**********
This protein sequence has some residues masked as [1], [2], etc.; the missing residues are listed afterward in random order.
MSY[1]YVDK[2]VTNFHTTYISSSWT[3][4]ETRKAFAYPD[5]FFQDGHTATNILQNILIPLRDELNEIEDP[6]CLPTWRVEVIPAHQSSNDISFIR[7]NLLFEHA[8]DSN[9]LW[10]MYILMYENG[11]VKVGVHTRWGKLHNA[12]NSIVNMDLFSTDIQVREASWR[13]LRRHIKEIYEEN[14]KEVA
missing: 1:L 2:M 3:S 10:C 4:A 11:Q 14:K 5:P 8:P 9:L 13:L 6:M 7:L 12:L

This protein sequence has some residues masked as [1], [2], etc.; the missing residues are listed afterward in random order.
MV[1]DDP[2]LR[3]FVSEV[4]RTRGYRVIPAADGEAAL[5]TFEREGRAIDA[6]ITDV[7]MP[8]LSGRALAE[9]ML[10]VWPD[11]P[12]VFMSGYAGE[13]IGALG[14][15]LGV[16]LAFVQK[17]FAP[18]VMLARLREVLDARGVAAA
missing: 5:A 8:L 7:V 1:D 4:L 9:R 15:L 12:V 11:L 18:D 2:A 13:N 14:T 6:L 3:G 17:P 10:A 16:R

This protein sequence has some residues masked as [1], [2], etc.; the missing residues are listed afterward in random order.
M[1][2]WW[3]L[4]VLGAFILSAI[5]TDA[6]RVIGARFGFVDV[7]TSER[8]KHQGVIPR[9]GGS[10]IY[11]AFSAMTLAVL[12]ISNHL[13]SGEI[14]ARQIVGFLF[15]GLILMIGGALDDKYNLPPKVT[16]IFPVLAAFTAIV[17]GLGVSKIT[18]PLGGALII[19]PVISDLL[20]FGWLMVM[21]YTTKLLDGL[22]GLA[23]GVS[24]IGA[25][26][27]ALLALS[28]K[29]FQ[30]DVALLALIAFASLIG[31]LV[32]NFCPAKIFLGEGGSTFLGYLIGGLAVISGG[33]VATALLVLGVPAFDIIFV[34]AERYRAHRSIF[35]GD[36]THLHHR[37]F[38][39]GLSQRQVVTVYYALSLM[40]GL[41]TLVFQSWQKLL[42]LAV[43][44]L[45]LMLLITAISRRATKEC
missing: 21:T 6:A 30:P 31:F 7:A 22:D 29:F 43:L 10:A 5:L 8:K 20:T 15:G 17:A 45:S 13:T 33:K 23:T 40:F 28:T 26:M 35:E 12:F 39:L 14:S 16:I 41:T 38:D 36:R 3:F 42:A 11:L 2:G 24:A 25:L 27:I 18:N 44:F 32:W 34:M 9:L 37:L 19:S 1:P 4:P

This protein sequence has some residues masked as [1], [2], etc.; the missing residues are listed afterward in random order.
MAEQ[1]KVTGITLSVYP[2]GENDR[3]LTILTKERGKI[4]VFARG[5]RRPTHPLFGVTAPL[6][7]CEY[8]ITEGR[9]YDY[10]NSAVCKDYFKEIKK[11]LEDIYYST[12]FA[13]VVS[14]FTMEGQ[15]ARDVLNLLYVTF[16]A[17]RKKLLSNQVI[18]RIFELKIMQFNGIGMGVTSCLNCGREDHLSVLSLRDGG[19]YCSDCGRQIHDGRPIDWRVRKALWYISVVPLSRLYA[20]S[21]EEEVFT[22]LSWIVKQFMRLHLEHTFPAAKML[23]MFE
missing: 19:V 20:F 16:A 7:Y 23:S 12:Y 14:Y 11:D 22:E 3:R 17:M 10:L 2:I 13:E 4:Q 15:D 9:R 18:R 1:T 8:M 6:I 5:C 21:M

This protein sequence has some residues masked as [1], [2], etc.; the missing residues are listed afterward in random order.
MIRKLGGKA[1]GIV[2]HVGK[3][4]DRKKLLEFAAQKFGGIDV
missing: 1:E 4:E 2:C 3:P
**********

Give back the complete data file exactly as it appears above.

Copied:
This protein sequence has some residues masked as [1], [2], etc.; the missing residues are listed afterward in random order.
MSY[1]YVDK[2]VTNFHTTYISSSWT[3][4]ETRKAFAYPD[5]FFQDGHTATNILQNILIPLRDELNEIEDP[6]CLPTWRVEVIPAHQSSNDISFIR[7]NLLFEHA[8]DSN[9]LW[10]MYILMYENG[11]VKVGVHTRWGKLHNA[12]NSIVNMDLFSTDIQVREASWR[13]LRRHIKEIYEEN[14]KEVA
missing: 1:L 2:M 3:S 10:C 4:A 11:Q 14:K 5:P 8:P 9:L 13:L 6:M 7:L 12:L

This protein sequence has some residues masked as [1], [2], etc.; the missing residues are listed afterward in random order.
MV[1]DDP[2]LR[3]FVSEV[4]RTRGYRVIPAADGEAAL[5]TFEREGRAIDA[6]ITDV[7]MP[8]LSGRALAE[9]ML[10]VWPD[11]P[12]VFMSGYAGE[13]IGALG[14][15]LGV[16]LAFVQK[17]FAP[18]VMLARLREVLDARGVAAA
missing: 5:A 8:L 7:V 1:D 4:L 9:R 15:L 12:V 11:L 18:D 2:A 13:N 14:T 6:L 3:G 17:P 10:A 16:R

This protein sequence has some residues masked as [1], [2], etc.; the missing residues are listed afterward in random order.
M[1][2]WW[3]L[4]VLGAFILSAI[5]TDA[6]RVIGARFGFVDV[7]TSER[8]KHQGVIPR[9]GGS[10]IY[11]AFSAMTLAVL[12]ISNHL[13]SGEI[14]ARQIVGFLF[15]GLILMIGGALDDKYNLPPKVT[16]IFPVLAAFTAIV[17]GLGVSKIT[18]PLGGALII[19]PVISDLL[20]FGWLMVM[21]YTTKLLDGL[22]GLA[23]GVS[24]IGA[25][26][27]ALLALS[28]K[29]FQ[30]DVALLALIAFASLIG[31]LV[32]NFCPAKIFLGEGGSTFLGYLIGGLAVISGG[33]VATALLVLGVPAFDIIFV[34]AERYRAHRSIF[35]GD[36]THLHHR[37]F[38][39]GLSQRQVVTVYYALSLM[40]GL[41]TLVFQSWQKLL[42]LAV[43][44]L[45]LMLLITAISRRATKEC
missing: 21:T 6:A 30:P 31:F 7:A 22:D 29:F 43:L 10:A 5:L 8:K 20:T 15:G 17:A 45:S 13:T 33:K 23:T 40:F 28:T 26:M 35:E 12:F 39:L 14:S 16:I 41:T 38:D 36:R 3:F 42:A 11:L 2:G 24:A 25:L 27:I 18:N 44:F 32:W 34:M 9:L 37:L 19:S 1:P 4:P

This protein sequence has some residues masked as [1], [2], etc.; the missing residues are listed afterward in random order.
MAEQ[1]KVTGITLSVYP[2]GENDR[3]LTILTKERGKI[4]VFARG[5]RRPTHPLFGVTAPL[6][7]CEY[8]ITEGR[9]YDY[10]NSAVCKDYFKEIKK[11]LEDIYYST[12]FA[13]VVS[14]FTMEGQ[15]ARDVLNLLYVTF[16]A[17]RKKLLSNQVI[18]RIFELKIMQFNGIGMGVTSCLNCGREDHLSVLSLRDGG[19]YCSDCGRQIHDGRPIDWRVRKALWYISVVPLSRLYA[20]S[21]EEEVFT[22]LSWIVKQFMRLHLEHTFPAAKML[23]MFE
missing: 19:V 20:F 16:A 7:Y 23:S 12:Y 14:Y 11:D 22:E 3:R 17:M 10:L 2:I 13:E 4:Q 15:D 9:R 18:R 1:T 8:M 6:I 5:C 21:M

This protein sequence has some residues masked as [1], [2], etc.; the missing residues are listed afterward in random order.
MIRKLGGKA[1]GIV[2]HVGK[3][4]DRKKLLEFAAQKFGGIDV
missing: 1:E 4:E 2:C 3:P